By the time you receive this edition of the Lansing Labor News, we’ll be in the midst of the holiday season. Between the crisp fall colors, breaking bread with family or friends, and the whimsy of a snowy Christmas, the holiday season is a spectacle many look forward to all year long. It’s to you, along with all the members of UAW Local 652 and the readers of the Lansing Labor News, that I wish Happy Holidays, Merry Christmas, and a Happy New Year.
With the year drawing to a close, we have much to be proud of here at Local 652. As the situation with the ever-present Covid-19 evolved, we were able to start doing those things that we had previously taken for granted. Things like working without the annoyance of a mask or just seeing a person smile. Potlucks with our fellow members at many of the worksites became the norm once again. With parts restraints and staffing issues looming over our heads, we put in the work to meet the high demand for our products. These vehicles are the bread and butter of all our units at the local. We ramped back up engagement with members and the community through events put on by our standing committees. The Election Committee successfully conducted local elections with the guidance of the UAW Constitution and state and federal law. Finally, we are happy to see our Local 652 retirees meeting at the hall for luncheons, bingo, and fraternizing.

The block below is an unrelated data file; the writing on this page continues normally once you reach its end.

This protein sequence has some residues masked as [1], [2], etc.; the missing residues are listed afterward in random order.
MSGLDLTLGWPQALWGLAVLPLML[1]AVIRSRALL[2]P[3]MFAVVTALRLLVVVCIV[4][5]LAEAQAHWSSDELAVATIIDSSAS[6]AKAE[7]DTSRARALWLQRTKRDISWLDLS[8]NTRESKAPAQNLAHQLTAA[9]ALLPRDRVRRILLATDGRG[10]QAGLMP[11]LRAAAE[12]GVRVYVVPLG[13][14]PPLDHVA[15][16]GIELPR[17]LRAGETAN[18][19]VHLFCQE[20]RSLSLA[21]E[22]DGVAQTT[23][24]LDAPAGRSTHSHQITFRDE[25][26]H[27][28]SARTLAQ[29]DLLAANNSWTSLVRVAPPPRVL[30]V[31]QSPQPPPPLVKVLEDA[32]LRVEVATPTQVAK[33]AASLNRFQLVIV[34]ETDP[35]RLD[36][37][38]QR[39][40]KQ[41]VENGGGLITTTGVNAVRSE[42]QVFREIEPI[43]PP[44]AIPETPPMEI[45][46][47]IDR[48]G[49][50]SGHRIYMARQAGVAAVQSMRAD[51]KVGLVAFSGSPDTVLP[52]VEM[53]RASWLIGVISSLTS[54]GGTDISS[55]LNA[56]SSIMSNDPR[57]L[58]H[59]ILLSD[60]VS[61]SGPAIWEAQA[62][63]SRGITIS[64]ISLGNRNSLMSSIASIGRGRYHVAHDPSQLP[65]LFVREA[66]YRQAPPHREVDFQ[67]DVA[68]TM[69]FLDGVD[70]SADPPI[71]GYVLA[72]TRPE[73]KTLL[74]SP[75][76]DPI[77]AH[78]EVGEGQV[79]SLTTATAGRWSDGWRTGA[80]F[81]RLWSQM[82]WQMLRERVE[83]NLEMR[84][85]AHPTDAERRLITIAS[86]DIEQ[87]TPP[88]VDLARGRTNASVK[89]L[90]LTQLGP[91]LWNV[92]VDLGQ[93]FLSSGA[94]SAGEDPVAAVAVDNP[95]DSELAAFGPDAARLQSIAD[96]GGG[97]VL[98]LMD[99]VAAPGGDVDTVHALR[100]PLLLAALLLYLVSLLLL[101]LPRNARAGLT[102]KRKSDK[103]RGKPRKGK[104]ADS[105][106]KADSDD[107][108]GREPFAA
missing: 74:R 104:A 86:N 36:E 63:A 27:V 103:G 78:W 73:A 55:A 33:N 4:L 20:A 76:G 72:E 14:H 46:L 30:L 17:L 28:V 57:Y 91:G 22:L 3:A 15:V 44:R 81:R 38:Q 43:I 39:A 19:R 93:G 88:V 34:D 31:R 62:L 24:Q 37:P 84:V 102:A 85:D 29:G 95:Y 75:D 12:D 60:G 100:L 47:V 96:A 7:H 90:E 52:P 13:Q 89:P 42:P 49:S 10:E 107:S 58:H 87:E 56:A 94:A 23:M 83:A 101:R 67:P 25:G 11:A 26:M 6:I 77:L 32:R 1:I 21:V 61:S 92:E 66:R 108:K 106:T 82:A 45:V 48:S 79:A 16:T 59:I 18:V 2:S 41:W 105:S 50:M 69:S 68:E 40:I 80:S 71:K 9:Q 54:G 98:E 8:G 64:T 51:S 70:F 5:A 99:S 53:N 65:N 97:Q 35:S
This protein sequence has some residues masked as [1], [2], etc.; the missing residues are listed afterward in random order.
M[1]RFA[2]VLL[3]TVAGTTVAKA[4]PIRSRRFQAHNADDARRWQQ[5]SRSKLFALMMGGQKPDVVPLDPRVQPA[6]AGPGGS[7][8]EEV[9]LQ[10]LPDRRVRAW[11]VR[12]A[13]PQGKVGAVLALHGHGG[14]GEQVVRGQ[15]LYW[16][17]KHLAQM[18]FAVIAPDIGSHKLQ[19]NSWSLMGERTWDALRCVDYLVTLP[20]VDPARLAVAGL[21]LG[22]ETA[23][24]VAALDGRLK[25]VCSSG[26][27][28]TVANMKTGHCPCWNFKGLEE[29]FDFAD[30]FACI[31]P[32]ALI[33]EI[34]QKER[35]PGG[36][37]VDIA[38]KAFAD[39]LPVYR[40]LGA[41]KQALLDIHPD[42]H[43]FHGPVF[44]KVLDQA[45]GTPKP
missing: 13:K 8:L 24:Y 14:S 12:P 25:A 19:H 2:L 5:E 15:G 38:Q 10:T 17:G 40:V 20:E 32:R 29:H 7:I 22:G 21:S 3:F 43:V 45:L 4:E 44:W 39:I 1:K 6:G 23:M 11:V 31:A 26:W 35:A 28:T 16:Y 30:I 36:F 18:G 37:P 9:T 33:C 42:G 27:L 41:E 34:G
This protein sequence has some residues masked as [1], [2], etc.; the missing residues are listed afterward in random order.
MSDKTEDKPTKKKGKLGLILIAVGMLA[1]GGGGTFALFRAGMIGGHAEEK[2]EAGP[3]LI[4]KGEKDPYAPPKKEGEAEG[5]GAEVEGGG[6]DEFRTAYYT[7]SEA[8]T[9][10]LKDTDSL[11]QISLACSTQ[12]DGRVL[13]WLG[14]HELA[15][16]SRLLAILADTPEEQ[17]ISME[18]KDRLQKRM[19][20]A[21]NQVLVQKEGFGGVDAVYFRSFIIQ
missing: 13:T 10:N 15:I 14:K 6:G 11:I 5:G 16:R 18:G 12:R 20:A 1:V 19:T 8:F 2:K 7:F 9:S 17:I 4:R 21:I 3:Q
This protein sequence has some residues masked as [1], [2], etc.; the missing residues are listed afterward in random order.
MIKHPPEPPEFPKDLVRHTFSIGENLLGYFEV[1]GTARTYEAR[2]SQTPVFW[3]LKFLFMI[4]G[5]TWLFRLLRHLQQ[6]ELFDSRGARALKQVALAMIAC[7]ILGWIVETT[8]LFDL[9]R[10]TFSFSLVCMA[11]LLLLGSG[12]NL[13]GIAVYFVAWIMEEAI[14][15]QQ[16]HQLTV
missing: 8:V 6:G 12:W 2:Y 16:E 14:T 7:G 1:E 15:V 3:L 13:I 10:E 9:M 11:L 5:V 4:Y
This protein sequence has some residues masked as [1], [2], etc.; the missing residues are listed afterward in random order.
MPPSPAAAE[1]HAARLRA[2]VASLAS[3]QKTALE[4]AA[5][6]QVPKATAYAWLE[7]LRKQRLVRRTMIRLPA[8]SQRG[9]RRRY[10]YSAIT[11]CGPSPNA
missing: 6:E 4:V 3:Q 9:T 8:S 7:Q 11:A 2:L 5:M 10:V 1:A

Along with this positive news, we have a few things to watch as we move toward the new year. LGR has great-selling Cadillac products with enhancements on the way, but the local members and leaders must keep reminding management that Lansing is the place for new products. The GM Unit members are submitting contract demands as the UAW-GM labor agreement expires on September 15th. Bargaining in 2019 was tough, and 2023 may be more challenging, but we have the membership and the know-how to get through. The parts and staffing issues are projected to continue, but hopefully, improvement will come later in 2023. Local members and leaders must continue to educate themselves on unionism and work to improve communication. Last but certainly not least, we need to work on setting aside conspiracy theories and mistrust as we navigate this new system of elections in our International Union. With only 15% of the membership voting on the referendum decision and only 11% voting for the IEB elections, I am keeping my fingers crossed that we are only experiencing growing pains. I do not have the magic solution, but I believe we can improve where we are currently. The positive futures of our members and the working class depend on it.